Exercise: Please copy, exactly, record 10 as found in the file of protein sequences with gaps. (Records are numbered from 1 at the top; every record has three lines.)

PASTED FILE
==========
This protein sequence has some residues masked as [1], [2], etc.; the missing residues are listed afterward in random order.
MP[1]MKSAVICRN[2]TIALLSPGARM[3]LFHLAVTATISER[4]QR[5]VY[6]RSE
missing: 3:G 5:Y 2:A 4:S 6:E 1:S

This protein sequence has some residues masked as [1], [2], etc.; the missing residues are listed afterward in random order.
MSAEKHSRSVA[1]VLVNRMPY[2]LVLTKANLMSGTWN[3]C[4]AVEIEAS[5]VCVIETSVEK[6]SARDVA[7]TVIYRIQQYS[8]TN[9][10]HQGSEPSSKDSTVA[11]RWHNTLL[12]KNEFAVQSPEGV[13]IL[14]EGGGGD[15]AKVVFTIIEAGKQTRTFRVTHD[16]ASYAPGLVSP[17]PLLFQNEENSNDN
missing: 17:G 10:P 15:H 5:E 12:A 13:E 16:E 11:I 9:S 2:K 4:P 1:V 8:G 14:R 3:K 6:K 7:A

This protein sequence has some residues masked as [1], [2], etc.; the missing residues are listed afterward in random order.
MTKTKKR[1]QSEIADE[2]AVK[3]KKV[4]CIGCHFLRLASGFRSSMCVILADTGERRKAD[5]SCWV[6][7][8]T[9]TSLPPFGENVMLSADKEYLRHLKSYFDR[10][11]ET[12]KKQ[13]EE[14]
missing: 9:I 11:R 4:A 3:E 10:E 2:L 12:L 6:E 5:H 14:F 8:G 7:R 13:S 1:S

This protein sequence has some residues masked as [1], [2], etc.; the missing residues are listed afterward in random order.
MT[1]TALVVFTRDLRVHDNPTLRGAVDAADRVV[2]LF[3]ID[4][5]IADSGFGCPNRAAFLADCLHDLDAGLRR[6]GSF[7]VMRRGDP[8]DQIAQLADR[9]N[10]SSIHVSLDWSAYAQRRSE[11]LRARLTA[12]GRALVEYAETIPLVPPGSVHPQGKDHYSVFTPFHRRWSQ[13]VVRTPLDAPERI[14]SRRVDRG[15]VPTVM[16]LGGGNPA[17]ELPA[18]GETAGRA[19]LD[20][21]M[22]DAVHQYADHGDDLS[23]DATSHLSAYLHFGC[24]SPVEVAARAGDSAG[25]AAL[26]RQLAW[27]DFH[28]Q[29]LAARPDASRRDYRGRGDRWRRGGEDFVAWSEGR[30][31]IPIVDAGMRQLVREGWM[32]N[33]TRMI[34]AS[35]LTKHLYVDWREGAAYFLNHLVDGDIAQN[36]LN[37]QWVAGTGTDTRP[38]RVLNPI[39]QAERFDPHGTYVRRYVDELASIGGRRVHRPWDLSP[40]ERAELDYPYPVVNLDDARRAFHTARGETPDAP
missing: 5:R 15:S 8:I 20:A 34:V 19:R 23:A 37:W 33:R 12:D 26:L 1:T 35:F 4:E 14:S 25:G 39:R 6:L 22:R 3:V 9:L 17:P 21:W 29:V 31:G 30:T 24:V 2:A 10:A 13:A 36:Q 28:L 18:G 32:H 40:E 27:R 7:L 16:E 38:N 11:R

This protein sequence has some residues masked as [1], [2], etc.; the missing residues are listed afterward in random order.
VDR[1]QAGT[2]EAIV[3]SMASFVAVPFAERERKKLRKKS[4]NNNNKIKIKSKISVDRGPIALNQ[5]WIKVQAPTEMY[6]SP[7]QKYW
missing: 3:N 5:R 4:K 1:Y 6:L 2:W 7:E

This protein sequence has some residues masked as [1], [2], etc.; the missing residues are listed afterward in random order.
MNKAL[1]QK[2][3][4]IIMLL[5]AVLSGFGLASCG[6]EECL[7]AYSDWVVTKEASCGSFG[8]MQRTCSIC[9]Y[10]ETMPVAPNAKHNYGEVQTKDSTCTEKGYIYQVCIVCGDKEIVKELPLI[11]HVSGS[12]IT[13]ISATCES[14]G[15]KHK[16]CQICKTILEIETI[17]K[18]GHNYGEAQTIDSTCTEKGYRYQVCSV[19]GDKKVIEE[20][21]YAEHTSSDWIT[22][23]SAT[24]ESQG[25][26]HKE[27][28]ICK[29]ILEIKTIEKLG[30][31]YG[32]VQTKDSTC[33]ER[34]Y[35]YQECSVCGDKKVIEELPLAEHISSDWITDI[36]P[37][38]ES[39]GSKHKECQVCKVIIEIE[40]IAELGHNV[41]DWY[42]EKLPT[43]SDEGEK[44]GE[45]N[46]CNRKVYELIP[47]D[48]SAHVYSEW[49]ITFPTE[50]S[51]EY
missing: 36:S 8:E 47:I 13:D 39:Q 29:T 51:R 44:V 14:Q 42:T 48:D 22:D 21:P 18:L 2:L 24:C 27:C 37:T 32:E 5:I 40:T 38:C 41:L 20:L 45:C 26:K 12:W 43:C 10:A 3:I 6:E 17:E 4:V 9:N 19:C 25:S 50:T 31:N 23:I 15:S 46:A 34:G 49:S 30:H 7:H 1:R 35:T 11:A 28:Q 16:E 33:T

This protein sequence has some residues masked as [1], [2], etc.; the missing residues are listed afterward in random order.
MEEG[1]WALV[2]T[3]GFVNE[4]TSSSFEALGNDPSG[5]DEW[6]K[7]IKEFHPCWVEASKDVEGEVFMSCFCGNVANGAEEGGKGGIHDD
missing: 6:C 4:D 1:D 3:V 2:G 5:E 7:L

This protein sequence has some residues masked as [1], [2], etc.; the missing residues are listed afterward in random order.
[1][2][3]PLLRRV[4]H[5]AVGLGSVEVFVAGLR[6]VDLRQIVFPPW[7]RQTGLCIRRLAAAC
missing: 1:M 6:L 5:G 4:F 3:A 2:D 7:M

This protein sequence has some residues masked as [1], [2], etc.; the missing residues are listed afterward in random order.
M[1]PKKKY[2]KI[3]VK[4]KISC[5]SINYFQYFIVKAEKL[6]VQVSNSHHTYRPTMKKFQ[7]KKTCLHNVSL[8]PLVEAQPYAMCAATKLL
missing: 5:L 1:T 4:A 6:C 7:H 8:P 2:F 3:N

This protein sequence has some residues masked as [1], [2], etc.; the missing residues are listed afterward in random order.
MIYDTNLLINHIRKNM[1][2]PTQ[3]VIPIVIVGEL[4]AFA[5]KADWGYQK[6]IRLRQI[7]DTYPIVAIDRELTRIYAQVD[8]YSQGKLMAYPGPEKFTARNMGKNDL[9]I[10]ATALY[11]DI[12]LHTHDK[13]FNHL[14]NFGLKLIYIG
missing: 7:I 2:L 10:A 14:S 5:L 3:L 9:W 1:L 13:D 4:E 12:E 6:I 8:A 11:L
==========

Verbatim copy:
This protein sequence has some residues masked as [1], [2], etc.; the missing residues are listed afterward in random order.
MIYDTNLLINHIRKNM[1][2]PTQ[3]VIPIVIVGEL[4]AFA[5]KADWGYQK[6]IRLRQI[7]DTYPIVAIDRELTRIYAQVD[8]YSQGKLMAYPGPEKFTARNMGKNDL[9]I[10]ATALY[11]DI[12]LHTHDK[13]FNHL[14]NFGLKLIYIG
missing: 7:I 2:L 10:A 14:S 5:L 3:L 9:W 1:L 13:D 4:E 12:E 6:I 8:A 11:L